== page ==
Tuning IMF with IMF Tune - Izzy.Org by wuyunqing

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									                       Tuning IMF with IMF Tune
Starting with Exchange 2003 Microsoft provided an add-on to assist in the filtering of spam
called the Intelligent Message Filter (IMF). IMF was initially an optional download that could
be installed on Exchange 2003. IMF was later included with SP2 for Exchange 2003 and
continued to provide a basic spam filtering solution for free. For the most part IMF is a “black
box” with only three options. In Exchange System Manager (ESM) you can set a gateway
threshold, gateway action and Junk E- mail folder threshold, see Figure I. These settings control
the level of filtering on all incoming mail, and if a message is above a threshold if it should be
rejected, deleted, archived, or transmitted. If the mail isn’t blocked at the gateway, or incoming
mail server, it can then be placed in the Junk E- mail folder in individual mailboxes, if the SCL
level is below the gateway threshold and above or equal to the Junk E- mail one. IMF uses a
rating called the Spam Confidence Level (SCL) for all messaged. The higher the SCL #, from 0-
9, the better chance the message is spam. So the gateway settings should be set higher than the
Junk E- mail folder to block as much spam from getting to user’s mailboxes without the lowest
chance of false positives. The Junk E- mail setting is then used to move the rest of the possible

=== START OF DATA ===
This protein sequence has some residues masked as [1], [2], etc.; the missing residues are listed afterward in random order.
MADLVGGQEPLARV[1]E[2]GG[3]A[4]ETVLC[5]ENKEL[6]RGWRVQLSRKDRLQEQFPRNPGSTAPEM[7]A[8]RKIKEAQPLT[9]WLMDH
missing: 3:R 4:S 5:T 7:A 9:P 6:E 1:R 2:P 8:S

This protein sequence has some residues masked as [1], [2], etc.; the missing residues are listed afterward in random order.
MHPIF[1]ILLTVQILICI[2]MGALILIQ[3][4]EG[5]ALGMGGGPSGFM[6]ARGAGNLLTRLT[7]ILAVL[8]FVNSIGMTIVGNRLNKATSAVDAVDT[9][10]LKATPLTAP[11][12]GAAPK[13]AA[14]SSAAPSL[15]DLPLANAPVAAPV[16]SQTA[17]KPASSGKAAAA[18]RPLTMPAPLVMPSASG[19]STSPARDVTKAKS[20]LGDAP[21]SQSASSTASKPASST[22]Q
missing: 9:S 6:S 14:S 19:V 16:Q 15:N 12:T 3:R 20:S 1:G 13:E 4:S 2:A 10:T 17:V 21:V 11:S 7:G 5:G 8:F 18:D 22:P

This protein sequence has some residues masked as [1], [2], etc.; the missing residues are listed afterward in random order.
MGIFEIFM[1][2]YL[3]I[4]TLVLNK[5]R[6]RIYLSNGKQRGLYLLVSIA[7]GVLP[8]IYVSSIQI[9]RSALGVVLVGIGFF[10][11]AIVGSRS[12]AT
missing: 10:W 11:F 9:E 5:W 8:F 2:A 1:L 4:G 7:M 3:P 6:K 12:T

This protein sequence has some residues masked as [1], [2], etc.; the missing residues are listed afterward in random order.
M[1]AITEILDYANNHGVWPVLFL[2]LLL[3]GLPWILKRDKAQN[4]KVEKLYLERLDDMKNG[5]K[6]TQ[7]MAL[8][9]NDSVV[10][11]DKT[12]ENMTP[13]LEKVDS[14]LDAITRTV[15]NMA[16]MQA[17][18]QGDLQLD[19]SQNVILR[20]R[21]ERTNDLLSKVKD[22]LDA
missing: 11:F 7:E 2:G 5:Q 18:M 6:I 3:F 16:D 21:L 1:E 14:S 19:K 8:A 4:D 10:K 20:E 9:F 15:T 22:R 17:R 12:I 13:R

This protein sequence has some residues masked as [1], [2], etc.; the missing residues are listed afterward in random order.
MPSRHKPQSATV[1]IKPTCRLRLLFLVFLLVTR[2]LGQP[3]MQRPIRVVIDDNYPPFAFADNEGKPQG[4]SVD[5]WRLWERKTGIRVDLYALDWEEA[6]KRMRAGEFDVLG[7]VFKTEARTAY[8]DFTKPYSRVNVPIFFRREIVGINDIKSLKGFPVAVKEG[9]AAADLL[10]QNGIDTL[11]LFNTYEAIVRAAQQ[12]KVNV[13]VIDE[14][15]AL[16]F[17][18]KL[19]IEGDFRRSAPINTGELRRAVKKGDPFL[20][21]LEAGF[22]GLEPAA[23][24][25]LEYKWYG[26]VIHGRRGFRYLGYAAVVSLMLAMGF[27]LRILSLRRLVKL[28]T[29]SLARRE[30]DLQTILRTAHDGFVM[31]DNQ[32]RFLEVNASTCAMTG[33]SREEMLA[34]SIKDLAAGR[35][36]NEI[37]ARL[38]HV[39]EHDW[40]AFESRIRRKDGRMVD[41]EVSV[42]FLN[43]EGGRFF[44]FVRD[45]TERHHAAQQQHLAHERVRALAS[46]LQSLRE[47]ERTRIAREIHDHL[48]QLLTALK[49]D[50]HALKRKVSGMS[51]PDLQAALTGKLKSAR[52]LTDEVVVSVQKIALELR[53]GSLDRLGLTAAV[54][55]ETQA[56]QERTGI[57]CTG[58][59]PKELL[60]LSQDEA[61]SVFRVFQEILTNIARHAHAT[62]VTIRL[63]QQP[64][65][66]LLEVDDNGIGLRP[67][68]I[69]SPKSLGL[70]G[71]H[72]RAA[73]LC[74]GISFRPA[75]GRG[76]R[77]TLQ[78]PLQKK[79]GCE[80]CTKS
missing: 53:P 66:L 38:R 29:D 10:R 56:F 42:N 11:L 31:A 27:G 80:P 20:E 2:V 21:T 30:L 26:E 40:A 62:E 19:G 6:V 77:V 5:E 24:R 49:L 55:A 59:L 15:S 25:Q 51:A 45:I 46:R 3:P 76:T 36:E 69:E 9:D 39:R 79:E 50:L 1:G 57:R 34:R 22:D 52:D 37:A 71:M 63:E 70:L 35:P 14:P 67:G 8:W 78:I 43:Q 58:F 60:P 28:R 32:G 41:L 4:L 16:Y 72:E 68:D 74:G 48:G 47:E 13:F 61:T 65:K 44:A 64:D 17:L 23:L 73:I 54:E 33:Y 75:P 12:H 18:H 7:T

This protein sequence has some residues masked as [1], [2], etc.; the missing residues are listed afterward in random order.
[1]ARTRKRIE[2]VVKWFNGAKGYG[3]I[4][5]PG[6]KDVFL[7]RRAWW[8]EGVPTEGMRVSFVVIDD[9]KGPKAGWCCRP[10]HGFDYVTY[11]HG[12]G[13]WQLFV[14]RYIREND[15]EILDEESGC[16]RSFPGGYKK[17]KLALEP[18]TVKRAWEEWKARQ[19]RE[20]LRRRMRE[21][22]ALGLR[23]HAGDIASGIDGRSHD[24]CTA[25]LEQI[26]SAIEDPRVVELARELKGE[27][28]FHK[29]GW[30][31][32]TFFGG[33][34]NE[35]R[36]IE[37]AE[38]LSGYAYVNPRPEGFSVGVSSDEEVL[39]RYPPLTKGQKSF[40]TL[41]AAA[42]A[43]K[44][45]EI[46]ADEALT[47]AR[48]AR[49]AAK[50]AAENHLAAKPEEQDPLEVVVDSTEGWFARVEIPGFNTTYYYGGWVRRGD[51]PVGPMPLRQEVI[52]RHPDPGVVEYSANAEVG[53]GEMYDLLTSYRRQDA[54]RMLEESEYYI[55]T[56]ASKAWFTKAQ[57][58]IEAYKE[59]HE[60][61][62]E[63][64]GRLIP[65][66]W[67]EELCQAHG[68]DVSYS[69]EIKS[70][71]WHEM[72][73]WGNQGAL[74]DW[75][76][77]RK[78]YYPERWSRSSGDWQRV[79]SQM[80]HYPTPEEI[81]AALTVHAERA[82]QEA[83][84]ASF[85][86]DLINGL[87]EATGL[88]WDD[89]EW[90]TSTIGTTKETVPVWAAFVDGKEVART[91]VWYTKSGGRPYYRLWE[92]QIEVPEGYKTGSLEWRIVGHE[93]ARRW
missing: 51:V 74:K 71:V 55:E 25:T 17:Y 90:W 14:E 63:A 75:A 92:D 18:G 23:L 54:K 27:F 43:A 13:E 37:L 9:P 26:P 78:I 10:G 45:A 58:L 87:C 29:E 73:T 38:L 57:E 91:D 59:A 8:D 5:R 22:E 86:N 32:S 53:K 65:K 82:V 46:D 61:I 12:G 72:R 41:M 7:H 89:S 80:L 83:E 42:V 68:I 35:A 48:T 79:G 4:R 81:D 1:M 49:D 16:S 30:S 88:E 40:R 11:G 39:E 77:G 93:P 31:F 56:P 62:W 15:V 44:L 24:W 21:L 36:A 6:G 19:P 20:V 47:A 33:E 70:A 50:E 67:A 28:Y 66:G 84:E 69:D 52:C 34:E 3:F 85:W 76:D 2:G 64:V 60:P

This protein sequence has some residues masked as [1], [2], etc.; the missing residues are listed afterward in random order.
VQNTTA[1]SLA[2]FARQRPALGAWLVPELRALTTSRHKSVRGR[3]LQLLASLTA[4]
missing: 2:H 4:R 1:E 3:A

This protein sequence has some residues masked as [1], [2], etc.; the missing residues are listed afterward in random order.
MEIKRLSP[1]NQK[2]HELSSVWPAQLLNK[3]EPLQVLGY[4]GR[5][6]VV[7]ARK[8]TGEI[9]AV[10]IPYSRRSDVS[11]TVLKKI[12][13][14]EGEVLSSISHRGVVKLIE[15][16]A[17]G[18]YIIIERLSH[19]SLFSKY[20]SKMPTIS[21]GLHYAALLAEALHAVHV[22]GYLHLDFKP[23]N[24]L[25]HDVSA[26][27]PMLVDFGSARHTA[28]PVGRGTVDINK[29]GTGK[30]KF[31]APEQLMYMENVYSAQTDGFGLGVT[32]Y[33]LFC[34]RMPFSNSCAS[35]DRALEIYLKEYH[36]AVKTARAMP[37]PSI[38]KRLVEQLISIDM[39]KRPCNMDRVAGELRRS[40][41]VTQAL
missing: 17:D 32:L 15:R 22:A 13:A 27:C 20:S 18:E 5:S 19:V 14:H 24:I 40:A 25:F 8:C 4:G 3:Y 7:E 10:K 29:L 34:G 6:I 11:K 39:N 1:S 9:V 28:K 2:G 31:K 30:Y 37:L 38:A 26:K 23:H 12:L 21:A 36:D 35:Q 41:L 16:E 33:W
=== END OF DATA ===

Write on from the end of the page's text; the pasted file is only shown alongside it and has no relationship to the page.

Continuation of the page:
spam messages to the user’s Junk E-mail folder so they can easily find, review, delete, or move
them. The problem with IMF is that you have very little control over what messages are or
aren’t block. You can only set the threshold levels and then leave it up to the IMF to decide
what to block. The filters and logic used by IMF is controlled by Microsoft. The filters are
normally updated the first and third Wednesday of the month and are very effective. But IMF
has no support for whitelisting, blacklisting, keyword management, spam message rerouting,
detailed logging, and other areas of fine tuning that most organizations need when it comes to
spam filtering.
                                 Figure I - Standard IMF Settings

This article will cover a 3rd party product by WinDeveloper.com called IMF Tune. For more
information on Microsoft’s IMF see Microsoft’s IMF Operations Guide. The goal of IMF Tune
was to address the many short coming with IMF when it comes to the fine tuning of the filtering
processes. IMF is a quick and simple install and starts at $138 for a small business edition,
limited to 30 mailboxes and one server, and $298 per server for an unlimited “enterprise”
edition. This provides a VERY viable spam filtering solution for a fraction of the cost of other
3rd party filtering solutions. All messages are still processed by Microsoft IMF and assigned a
SCL then IMF Tune evaluates the messages and adjusts the SCL level and blocks or allows the
message to continue to user’s mailboxes, see Figure II.
                                 Figure II - How IMF Tune Works

The only change that needs to be made to Exchange is to change the Exchange IMF gateway
setting “When blocking messages” to “No Action.” This allows all messages, even ones that
Microsoft IMF would have blocked to be processed by IMF Tune. The Junk E- mail folder
setting is still used by Exchange, or actually Outlook, to determine if a message should be move
to a user’s Junk E- mail folder instead of their Inbox. Once these settings are set in Exchange
IMF Tune can then be used to adjust the logic that is used in the identification of spam.